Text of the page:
A couple of weeks ago I wrote about a great book on making better decisions; Thinking in Bets by Annie Duke. Today, I want to introduce you to Think Twice: Harnessing the Power of Counterintuition by Michael J. Mauboussin.
I don’t know. Great!, that’s where you want to start, I said. Society rewards experience, expertise, having all the answers. But better answers aren’t found in the domain of old ideas, they’re found when we actively question what we think we know and venture outside our field of expertise.
Most of the significant problems in society involve people, so making progress on these problems requires a deep understanding of people. However, it is very easy to be wrong about other people’s motivations. Specifically, how the act and why they do so. We make assumptions based on how we see the world and so we’re often wrong.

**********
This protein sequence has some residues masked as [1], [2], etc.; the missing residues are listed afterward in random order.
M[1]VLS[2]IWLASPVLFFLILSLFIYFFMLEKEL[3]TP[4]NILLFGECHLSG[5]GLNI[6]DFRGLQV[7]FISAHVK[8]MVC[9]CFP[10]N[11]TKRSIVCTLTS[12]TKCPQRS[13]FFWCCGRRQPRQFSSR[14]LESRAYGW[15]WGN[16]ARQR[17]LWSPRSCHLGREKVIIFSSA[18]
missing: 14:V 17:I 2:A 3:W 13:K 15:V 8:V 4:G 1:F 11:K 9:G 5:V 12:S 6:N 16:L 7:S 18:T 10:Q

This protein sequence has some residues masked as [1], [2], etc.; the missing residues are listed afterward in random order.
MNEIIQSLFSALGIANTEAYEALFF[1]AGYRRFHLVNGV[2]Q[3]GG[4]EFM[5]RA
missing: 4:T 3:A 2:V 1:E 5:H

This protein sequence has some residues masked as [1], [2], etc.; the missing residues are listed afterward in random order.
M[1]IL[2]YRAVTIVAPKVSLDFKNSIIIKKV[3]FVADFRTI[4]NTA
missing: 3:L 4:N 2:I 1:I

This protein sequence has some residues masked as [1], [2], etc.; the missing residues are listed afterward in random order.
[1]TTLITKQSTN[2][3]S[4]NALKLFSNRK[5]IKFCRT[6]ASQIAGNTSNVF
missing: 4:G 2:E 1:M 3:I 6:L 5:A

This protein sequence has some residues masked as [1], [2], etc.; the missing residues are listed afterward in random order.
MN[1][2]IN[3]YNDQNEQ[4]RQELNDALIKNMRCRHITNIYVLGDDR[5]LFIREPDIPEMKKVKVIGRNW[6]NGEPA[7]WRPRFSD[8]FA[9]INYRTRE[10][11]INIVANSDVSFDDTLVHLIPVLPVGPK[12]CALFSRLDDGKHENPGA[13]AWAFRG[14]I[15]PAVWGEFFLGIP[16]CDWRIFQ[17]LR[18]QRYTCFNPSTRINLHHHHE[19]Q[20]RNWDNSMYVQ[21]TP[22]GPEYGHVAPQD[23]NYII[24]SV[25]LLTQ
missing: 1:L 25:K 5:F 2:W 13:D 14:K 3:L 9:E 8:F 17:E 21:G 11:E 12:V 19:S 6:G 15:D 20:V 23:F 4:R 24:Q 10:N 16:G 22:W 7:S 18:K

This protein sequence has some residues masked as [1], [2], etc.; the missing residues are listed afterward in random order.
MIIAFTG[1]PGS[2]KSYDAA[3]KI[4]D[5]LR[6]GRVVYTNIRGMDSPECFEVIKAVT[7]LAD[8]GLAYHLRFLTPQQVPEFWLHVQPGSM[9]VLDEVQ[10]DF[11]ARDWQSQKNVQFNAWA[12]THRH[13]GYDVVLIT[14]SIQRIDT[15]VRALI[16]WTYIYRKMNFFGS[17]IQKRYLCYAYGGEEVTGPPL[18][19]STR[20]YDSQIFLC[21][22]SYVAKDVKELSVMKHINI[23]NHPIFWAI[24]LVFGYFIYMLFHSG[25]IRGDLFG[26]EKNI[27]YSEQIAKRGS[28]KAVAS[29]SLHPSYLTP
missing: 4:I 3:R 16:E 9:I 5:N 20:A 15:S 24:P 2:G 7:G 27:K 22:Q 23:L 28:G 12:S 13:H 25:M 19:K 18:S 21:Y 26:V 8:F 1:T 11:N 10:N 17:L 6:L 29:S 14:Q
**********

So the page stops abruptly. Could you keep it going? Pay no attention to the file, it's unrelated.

In a fast-paced digital world, the increasing pressure to succeed in the tech industry is taking a toll on employees. Recent studies show that at least 58% of employees in the tech industry experience the Imposter Syndrome in their careers.
While overcoming the imposter syndrome can be challenging, you can take strategic steps to dampen the feelings and become successful in your career.
Let me present you with a situation: Your manager is pushing you to take on more responsibilities. He calls you to his office and hands you a memo that lays out a new project which he asks you to lead. You’re dumbfounded and appreciative for the opportunity, wasn’t expecting it. But, you’re also a little scared to take on such an important project. You begin thinking about how this could be an opportunity for your career but also a threat.
A top skill to have, which requires a lot of work, is clear thinking. And the work required to have clarity of thought requires awareness of what impedes it in the first place. Those impediments are called cognitive biases, which are thinking shortcuts we use to make big and small decisions. We all have them, nobody is immune to them.